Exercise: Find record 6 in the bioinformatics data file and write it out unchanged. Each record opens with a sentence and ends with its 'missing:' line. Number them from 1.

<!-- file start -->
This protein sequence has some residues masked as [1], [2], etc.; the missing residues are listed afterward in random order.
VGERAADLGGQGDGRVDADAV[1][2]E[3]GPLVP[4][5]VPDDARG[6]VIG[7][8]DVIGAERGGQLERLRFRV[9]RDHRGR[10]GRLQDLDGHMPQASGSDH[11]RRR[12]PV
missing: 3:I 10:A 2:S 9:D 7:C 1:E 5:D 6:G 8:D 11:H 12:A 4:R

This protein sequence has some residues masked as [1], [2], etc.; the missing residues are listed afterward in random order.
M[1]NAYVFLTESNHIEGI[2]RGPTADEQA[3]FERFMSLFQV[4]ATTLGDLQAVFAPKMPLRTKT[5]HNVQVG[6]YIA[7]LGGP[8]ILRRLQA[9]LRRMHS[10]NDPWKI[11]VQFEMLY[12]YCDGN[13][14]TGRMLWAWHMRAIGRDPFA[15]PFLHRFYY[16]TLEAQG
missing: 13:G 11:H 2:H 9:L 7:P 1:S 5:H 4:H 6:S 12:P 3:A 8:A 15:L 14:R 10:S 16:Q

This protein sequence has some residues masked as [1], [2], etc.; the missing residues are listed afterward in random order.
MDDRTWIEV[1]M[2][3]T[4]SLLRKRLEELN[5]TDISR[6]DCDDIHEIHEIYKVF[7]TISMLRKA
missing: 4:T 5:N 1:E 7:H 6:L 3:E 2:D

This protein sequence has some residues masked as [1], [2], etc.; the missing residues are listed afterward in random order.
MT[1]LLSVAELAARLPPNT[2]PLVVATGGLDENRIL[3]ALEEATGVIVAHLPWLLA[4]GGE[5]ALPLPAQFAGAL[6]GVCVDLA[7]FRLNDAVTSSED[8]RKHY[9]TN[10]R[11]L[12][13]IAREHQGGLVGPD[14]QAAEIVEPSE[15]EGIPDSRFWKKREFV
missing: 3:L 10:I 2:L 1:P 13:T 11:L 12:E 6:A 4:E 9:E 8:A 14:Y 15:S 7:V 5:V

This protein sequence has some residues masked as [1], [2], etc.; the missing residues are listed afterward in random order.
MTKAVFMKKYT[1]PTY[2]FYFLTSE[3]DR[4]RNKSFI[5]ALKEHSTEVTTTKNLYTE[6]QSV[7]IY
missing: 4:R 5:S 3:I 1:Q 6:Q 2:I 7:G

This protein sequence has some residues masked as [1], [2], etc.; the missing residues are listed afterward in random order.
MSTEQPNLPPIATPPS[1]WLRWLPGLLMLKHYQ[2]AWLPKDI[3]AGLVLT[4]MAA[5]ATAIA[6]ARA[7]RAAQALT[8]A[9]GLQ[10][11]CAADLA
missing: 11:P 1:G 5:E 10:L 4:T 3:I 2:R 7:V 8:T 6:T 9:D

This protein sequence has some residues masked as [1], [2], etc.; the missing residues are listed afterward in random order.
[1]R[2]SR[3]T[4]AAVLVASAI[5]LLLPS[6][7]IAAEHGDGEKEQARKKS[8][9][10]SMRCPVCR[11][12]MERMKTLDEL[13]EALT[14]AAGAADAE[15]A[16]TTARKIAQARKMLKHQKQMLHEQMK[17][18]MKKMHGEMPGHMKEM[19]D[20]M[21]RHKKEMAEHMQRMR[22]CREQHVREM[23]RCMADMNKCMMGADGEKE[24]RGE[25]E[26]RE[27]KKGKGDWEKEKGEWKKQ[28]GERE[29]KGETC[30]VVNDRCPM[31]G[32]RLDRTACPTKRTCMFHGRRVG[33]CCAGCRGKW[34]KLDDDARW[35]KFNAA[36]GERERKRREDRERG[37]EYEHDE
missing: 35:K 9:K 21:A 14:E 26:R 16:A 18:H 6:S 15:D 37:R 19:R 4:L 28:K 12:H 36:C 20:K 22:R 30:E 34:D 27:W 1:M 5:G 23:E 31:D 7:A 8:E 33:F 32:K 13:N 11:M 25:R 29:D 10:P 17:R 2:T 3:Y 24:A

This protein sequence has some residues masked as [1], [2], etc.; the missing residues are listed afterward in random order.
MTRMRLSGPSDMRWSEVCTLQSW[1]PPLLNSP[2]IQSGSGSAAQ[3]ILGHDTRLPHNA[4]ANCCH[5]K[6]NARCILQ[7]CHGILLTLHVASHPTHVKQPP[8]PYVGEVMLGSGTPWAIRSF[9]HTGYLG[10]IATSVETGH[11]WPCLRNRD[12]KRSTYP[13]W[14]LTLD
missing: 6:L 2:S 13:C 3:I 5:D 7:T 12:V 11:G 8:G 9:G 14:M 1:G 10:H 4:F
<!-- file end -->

This protein sequence has some residues masked as [1], [2], etc.; the missing residues are listed afterward in random order.
MSTEQPNLPPIATPPS[1]WLRWLPGLLMLKHYQ[2]AWLPKDI[3]AGLVLT[4]MAA[5]ATAIA[6]ARA[7]RAAQALT[8]A[9]GLQ[10][11]CAADLA
missing: 11:P 1:G 5:E 10:L 4:T 3:I 2:R 7:V 8:T 6:T 9:D